Can Calcium Help PCOS?

Can Calcium Help PCOS?
A number of studies have found that women with PCOS are more likely to be deficient in vitamin D than women without PCOS, and that vitamin D supplementation my be helpful. But women often wonder, should they take calcium too?

Taking calcium and vitamin D together may have some beneficial effects upon PCOS according to a number of studies. A 2016 study (1) tested a combination of vitamin (200IU), vitamin K (90 mcg) and calcium (500 mg) taken twice daily - or a placebo - in sixty women with PCOS who were vitamin D deficient.

After eight weeks of treatment supplementation was linked with a significant drop in levels of free testosterone and dehydroepiandrosterone sulfate (DHEAS), and significant increases in antioxidant levels (TAC). Levels of a key marker of oxidative stress, malondialdehyde (MDA), also dropped.

“Overall, vitamin D-K-calcium co-supplementation for 8 weeks among vitamin D-deficient women with PCOS had beneficial effects on serum DHEAS, free testosterone, plasma TAC, and MDA levels.”

An earlier study looked at how supplementation with calcium and vitamin D might influence other aspects of PCOS: glucose metabolism and lipid concentrations.

Women with PCOS who were diagnosed as being overweight or obese and who were vitamin D deficient were randomly assigned to receive either: calcium 1000 mg/day, vitamin D, 50,000 IU/week, calcium, 1000 mg/day plus vitamin D 50,000 IU/wk or a placebo.

Supplementing calcium and vitamin D together resulted in higher levels of vitamin D and decreased levels of serum insulin, homeostasis model of assessment-insulin resistance (HOMA-IR) scores, and significantly improved quantitative insulin sensitivity check index (QUICKI) scores.

Co-supplementing calcium with vitamin D was also linked with significant decreases in serum triglycerides, and VLDL- cholesterol levels - that's the bad kind of cholesterol.

“In conclusion, calcium plus vitamin D supplementation for eight weeks among vitamin D deficient women with PCOS had beneficial effects on serum insulin levels, HOMA-IR, QUICKI, serum triglycerides and VLDL-cholesterol levels, but it did not affect FPG and other lipid profiles.”

Another study on the same treatment protocol found that a key marker of inflammation - C-reactive protein (HsCRP) - was also reduced with this treatment strategy along with levels of an important marker for oxidative stress - malondialdehyde (MDA).

Researchers also noted significant increases in the total antioxidant capacity (TAC) along with increases in levels of a key antioxidant glutathione.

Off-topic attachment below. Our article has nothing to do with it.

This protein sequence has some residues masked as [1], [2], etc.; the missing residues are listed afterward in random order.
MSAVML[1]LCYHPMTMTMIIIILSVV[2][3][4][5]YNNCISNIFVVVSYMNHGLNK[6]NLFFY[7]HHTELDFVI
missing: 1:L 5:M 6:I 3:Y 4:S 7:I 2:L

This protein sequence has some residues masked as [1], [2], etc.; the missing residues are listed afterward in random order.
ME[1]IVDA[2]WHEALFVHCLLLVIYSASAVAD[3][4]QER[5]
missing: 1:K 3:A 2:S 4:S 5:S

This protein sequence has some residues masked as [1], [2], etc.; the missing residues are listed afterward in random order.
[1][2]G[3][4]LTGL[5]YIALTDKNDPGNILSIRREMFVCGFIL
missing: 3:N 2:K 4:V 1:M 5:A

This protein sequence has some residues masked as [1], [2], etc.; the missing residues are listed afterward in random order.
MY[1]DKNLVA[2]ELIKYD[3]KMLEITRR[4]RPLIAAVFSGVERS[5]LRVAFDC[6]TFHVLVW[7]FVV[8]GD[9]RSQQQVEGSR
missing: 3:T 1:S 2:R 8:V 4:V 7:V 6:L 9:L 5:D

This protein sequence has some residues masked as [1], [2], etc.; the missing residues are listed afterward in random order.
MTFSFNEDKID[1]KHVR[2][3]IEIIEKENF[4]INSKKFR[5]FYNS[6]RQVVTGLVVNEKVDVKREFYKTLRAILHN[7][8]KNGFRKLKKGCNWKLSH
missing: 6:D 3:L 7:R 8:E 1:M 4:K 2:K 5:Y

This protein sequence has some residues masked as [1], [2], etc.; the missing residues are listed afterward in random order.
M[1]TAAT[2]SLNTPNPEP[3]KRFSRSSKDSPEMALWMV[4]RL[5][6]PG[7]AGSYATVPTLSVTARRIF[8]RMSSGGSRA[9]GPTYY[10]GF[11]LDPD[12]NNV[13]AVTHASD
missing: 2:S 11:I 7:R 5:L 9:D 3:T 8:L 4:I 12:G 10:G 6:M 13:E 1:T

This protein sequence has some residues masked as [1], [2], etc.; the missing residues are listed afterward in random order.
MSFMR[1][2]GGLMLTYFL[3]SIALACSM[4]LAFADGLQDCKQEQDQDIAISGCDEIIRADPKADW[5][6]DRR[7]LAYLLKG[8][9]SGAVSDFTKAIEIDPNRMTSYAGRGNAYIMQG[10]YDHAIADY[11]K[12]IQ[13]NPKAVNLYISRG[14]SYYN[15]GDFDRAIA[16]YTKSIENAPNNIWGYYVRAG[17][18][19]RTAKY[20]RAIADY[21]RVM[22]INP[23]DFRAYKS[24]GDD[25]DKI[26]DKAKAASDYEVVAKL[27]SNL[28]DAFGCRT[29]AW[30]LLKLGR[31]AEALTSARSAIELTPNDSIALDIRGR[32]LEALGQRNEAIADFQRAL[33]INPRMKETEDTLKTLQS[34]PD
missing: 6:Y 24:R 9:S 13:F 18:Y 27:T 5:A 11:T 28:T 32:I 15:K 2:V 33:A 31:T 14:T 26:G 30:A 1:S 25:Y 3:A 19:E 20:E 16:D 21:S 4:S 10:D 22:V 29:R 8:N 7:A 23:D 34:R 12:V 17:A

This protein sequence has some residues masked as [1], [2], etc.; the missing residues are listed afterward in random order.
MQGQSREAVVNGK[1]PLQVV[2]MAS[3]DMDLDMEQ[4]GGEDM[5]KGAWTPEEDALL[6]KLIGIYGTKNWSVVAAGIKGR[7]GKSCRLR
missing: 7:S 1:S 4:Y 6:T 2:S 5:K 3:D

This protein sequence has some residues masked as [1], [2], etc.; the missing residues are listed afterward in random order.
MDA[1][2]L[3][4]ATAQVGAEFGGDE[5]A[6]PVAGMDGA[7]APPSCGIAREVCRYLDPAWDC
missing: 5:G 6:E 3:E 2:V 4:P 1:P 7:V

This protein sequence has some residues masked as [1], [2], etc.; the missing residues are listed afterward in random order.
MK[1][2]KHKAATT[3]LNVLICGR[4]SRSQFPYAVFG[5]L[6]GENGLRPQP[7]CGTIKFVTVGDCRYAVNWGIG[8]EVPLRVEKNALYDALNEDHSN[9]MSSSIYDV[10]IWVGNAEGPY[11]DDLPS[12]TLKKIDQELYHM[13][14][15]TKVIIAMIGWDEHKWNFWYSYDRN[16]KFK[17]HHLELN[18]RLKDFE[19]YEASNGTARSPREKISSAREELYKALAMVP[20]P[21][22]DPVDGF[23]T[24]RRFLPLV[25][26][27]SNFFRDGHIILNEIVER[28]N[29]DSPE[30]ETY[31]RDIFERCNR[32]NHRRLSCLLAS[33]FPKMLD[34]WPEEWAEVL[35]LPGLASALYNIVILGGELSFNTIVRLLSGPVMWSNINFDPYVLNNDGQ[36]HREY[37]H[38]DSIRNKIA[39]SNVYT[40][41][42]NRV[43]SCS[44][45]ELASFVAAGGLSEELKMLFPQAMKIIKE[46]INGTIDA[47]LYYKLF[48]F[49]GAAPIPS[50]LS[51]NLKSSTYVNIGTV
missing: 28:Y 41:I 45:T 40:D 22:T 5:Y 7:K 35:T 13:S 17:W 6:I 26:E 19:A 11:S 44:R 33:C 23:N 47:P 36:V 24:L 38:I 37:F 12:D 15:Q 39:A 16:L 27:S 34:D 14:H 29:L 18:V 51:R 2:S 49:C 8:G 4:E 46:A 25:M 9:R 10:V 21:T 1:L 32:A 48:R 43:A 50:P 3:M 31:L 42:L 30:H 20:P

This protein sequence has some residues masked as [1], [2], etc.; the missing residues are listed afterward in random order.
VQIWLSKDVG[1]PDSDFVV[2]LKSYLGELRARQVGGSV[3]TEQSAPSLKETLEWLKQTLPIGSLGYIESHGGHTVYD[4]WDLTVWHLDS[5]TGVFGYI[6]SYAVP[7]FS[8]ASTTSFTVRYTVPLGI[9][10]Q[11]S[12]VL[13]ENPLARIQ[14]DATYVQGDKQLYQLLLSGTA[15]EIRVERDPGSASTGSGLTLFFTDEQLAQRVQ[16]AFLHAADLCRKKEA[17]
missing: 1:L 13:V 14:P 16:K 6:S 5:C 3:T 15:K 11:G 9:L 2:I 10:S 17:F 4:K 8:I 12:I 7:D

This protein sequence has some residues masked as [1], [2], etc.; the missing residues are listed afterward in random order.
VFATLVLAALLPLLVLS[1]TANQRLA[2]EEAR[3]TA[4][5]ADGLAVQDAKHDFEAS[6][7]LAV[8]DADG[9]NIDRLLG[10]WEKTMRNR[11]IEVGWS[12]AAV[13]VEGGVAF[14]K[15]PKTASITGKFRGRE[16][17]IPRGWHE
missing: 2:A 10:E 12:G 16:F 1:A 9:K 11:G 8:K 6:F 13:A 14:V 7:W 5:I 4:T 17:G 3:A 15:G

“We found that calcium plus vitamin D co-supplementation for 8 weeks among overweight and vitamin D-deficient women with PCOS had beneficial effects on inflammatory factor and biomarkers of oxidative stress.”

If you have PCOS and your body tends toward being overweight or obese, there may be some merit to adding some calcium and vitamin K to your vitamin D supplements.

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Important note

This article is not intended to provide medical or dietetic advice for which you should consult a physician or dietician.


(1) Horm Metab Res. 2016 Jul;48(7):446-51. doi: 10.1055/s-0042-104060. Epub 2016 Apr 6.
The Effects of Vitamin D-K-Calcium Co-Supplementation on Endocrine, Inflammation, and Oxidative Stress Biomarkers in Vitamin D-Deficient Women with Polycystic Ovary Syndrome: A Randomized, Double-Blind, Placebo-Controlled Trial. Razavi M1, Jamilian M2, Karamali M3, Bahmani F4, Aghadavod E4, Asemi Z4.

(2) ClinNutr. 2015 Aug;34(4):586-92. doi: 10.1016/j.clnu.2014.09.015. Epub 2014 Oct 3.
Calcium plus vitamin D supplementation affects glucose metabolism and lipid concentrations in overweight and obese vitamin D deficient women with polycystic ovary syndrome. Asemi Z1, Foroozanfard F2, Hashemi T2, Bahmani F1, Jamilian M3, Esmaillzadeh A4.

(3) Clin ENdocrionol (Oxf). 2015 Dec;83(6):888-94. doi: 10.1111/cen.12840. Epub 2015 Jul 23. Calcium plus vitamin D supplementation influences biomarkers of inflammation and oxidative stress in overweight and vitamin D-deficient women with polycystic ovary syndrome: a randomized double-blind placebo-controlled clinical trial. Foroozanfard F1, Jamilian M2, Bahmani F3, Talaee R4, Talaee N3, Hashemi T1, Nasri K2, Asemi Z3, Esmaillzadeh A5,6.

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